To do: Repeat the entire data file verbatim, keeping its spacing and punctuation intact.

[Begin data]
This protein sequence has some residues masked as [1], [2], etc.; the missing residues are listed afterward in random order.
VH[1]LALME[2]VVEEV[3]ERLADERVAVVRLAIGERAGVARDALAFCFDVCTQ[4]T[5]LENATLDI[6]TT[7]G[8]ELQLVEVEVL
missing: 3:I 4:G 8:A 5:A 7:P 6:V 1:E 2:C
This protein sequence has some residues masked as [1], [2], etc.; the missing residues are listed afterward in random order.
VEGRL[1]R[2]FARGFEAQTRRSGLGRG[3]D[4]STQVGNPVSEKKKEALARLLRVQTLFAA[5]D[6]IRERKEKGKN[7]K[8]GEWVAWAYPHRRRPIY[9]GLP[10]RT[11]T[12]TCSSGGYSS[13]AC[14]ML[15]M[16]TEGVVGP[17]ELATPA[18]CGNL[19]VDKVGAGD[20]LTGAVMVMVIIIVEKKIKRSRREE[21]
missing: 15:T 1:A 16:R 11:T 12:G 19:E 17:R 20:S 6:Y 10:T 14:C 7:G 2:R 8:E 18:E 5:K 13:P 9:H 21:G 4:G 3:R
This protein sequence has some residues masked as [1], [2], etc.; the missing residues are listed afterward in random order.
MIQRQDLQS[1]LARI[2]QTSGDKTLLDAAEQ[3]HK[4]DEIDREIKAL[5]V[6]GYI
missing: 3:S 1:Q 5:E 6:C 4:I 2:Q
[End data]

This protein sequence has some residues masked as [1], [2], etc.; the missing residues are listed afterward in random order.
VH[1]LALME[2]VVEEV[3]ERLADERVAVVRLAIGERAGVARDALAFCFDVCTQ[4]T[5]LENATLDI[6]TT[7]G[8]ELQLVEVEVL
missing: 3:I 4:G 8:A 5:A 7:P 6:V 1:E 2:C
This protein sequence has some residues masked as [1], [2], etc.; the missing residues are listed afterward in random order.
VEGRL[1]R[2]FARGFEAQTRRSGLGRG[3]D[4]STQVGNPVSEKKKEALARLLRVQTLFAA[5]D[6]IRERKEKGKN[7]K[8]GEWVAWAYPHRRRPIY[9]GLP[10]RT[11]T[12]TCSSGGYSS[13]AC[14]ML[15]M[16]TEGVVGP[17]ELATPA[18]CGNL[19]VDKVGAGD[20]LTGAVMVMVIIIVEKKIKRSRREE[21]
missing: 15:T 1:A 16:R 11:T 12:G 19:E 17:R 20:S 6:Y 10:T 14:C 7:G 2:R 8:E 18:E 5:K 13:P 9:H 21:G 4:G 3:R
This protein sequence has some residues masked as [1], [2], etc.; the missing residues are listed afterward in random order.
MIQRQDLQS[1]LARI[2]QTSGDKTLLDAAEQ[3]HK[4]DEIDREIKAL[5]V[6]GYI
missing: 3:S 1:Q 5:E 6:C 4:I 2:Q